Schuette asked to settle OPC budget dispute

The dispute over the Rochester Older Persons Commission budget is now in the hands of Michigan Attorney General Bill Schuette.

The city of Rochester has asked Schuette for an opinion on whether the OPC is violating state law that governs entities created by an interlocal agreement, specifically by spending money without a budget approved by the member communities. Rochester Hills City Council and the Oakland Township Board have approved the OPC’s 2012 budget; Rochester City Council has not.

There’s been very little movement toward settlement since the dispute began last year, when the budget was submitted to the three municipalities. In past years, the budget submitted by the OPC governing board was routinely approved by the three municipalities. That ended when, in 2011, the OPC board voted to boost compensation to its full-time employees through the creation of a pension plan and a large increase in the payment in lieu of health insurance. That was followed by the 2012 budget, which included a 1-percent raise and step raises.

Rochester City Council said all the increases, taken together, were too generous during recessionary times. Both the OPC board and Rochester City Council have offered compromises, but no deal has been reached. Meanwhile, the OPC continues to operate, and Rochester’s two representatives on the board are refusing to vote to pay the bills.

In April, Rochester City Council voted to have the city’s auditor conduct an independent audit of the OPC travel program. The program has come under fire by some councilmembers because OPC Executive Director Mary Miller and governing board member Joan Fogler sometimes serve as travel guides on trips.

The OPC board at first refused the request, but later relented and the audit has since been conducted. Rochester Mayor Stuart Bikson said he hopes the report will be ready for council’s July 9 meeting. As for the attorney general’s opinion, there’s been no word yet on the request.

“The reason I voted for it is I think we need some direction,” Bikson said. “Not much has changed since this started.”

The interlocal that established the OPC is at the heart of the conflict. In the wake of the stalemate, a committee of OPC board members has drafted changes. Rochester City Council has so far declined to take up the matter.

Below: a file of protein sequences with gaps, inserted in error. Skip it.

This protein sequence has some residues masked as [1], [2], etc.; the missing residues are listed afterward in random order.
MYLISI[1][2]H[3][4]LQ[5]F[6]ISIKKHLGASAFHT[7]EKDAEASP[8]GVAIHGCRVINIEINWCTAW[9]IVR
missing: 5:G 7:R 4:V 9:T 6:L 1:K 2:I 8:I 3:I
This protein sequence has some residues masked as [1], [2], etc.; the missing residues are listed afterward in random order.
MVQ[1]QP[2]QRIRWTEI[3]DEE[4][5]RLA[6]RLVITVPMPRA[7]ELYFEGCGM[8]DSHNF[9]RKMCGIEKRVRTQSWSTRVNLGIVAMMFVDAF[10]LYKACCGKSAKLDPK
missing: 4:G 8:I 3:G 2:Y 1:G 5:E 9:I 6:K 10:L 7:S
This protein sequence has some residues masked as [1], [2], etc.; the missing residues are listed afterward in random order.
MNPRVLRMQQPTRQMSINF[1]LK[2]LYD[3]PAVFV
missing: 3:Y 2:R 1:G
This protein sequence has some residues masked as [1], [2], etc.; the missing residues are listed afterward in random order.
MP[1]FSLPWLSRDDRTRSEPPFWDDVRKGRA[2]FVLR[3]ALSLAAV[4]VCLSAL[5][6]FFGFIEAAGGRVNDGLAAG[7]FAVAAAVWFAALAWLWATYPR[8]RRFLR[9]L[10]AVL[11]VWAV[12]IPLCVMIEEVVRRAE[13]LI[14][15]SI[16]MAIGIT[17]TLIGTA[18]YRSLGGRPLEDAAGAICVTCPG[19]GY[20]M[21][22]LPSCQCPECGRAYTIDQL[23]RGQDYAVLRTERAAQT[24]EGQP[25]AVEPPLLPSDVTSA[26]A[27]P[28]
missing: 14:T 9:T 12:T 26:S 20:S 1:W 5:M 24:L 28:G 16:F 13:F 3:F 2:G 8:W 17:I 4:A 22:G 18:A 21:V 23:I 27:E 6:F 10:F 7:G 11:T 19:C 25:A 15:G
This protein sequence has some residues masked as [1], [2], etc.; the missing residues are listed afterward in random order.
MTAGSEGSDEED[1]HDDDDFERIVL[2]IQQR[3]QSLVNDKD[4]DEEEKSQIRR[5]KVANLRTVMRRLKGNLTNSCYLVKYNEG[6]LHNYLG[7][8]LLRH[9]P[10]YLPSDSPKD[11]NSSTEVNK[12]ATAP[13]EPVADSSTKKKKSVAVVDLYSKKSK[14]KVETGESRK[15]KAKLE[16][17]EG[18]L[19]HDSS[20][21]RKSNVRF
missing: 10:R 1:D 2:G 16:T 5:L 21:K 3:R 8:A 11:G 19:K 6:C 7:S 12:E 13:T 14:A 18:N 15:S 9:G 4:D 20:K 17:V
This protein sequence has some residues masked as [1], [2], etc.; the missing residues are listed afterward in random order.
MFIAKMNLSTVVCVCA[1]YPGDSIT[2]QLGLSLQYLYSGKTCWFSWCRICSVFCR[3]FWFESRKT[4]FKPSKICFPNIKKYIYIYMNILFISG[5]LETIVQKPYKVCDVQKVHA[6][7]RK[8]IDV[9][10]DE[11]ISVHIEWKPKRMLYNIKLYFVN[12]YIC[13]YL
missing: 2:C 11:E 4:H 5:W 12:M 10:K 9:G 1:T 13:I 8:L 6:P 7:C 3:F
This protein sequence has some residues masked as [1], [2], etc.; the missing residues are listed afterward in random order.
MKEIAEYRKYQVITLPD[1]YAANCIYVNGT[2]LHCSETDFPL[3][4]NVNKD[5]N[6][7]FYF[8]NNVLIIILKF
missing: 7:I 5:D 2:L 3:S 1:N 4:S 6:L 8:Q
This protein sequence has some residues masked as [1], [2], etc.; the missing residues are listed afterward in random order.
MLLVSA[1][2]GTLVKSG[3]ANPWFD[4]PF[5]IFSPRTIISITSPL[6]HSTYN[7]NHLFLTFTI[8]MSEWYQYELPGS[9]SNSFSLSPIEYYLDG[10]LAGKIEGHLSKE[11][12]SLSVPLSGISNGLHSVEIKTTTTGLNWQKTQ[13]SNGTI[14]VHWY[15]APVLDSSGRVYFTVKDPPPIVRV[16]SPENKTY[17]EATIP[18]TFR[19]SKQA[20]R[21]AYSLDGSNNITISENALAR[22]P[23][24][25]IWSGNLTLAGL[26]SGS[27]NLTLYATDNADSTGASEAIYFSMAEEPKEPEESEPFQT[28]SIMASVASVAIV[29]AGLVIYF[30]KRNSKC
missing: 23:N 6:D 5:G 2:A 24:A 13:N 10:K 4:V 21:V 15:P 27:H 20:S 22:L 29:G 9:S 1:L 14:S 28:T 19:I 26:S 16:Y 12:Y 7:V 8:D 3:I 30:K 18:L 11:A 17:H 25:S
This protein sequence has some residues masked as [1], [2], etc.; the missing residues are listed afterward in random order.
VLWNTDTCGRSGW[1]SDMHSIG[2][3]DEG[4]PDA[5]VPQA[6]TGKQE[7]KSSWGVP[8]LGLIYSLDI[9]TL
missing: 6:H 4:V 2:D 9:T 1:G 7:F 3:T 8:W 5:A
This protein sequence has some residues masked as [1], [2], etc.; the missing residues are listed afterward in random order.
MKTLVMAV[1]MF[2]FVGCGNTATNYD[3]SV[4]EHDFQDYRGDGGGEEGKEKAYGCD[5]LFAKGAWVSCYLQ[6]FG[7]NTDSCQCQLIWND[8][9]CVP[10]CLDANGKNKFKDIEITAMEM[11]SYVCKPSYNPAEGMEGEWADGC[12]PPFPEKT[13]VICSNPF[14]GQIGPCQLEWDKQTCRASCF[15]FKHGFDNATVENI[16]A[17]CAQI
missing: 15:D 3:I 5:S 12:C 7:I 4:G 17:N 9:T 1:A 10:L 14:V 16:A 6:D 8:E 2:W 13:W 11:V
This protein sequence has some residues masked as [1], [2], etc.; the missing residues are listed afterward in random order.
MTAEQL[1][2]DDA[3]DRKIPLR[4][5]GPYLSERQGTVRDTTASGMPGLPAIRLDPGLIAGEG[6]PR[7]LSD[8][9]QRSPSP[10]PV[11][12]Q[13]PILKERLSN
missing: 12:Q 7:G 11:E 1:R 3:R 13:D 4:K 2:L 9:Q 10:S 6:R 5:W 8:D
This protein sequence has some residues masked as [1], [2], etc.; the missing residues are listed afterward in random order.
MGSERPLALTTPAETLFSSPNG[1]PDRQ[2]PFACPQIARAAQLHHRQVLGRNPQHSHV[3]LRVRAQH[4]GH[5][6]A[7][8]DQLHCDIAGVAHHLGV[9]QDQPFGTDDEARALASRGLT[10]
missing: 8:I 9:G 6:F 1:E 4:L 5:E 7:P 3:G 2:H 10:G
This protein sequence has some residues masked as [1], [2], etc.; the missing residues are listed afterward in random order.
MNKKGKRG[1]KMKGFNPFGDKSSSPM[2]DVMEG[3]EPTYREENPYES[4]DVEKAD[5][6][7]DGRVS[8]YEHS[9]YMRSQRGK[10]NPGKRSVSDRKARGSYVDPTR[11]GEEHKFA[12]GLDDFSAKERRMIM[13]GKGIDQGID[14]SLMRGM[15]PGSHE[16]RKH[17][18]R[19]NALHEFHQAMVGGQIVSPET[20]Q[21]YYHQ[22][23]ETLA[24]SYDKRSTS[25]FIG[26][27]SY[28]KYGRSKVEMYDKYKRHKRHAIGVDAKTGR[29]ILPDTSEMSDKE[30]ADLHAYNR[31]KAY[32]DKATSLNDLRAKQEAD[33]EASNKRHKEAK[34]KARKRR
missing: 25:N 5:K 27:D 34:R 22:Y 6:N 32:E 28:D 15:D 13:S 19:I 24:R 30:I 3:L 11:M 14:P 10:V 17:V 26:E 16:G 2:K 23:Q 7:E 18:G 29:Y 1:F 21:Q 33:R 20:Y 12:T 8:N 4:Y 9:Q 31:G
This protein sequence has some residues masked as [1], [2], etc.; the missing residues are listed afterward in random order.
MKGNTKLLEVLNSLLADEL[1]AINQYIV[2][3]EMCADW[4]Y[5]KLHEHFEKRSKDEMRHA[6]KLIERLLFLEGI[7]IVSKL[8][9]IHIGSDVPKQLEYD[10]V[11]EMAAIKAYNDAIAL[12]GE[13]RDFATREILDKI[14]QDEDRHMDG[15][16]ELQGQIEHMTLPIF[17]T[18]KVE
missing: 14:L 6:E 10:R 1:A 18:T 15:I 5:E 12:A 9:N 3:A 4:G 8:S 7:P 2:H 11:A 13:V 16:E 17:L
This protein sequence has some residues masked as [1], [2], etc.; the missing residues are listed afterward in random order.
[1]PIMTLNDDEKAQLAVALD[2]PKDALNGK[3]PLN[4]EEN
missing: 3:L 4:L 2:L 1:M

“I think we’re kind of now waiting to see what’s going on with the attorney general opinion,” Bikson said. He said he is prepared to accept Schuette’s opinion, whichever way it comes down.

The proposed changes would, among other things, remove the requirement that the three municipalities approve each year’s OPC budget and allow a majority of votes cast on the OPC board to carry a motion, not a majority of the 8-member board.

At Monday’s Rochester Hills City Council meeting, Councilman Ravi Yalamanchi, who also serves on the OPC board, said the OPC has significantly grown as an organization since it was established in 1983 and the changes are needed.

“We want effective, efficient operations,” he said. “I think we felt there were unintended consequences.”

Hills Councilman Jim Rosen said he doesn’t want to tinker much with the agreement. He suggested that the OPC implement a budget-planning strategy similar to what the cities use, setting goals and objectives each year before plugging in budget numbers.

“I’ve come to the conclusion the more I look at the interlocal agreement … that it was very carefully thought through to balance the interests of three different communities,” Rosen said. “No community can dominate the OPC board without at least one of the other two communities going along with it.”

Bikson said those amendments will never be approved by Rochester City Council. “The city councils are the taxing authority,” he said.

As the months have passed, the OPC received high marks in its 2011 audit, which reported a surplus in each of the last five years, even as revenues have been declining due to the recession. The board has also unanimously approved a code of conduct and ethics policy and a vote of confidence in Miller.

“This has nothing to do with how wonderful the OPC is,” said Rochester Councilwoman Cathy Daldin.

Speak Your Mind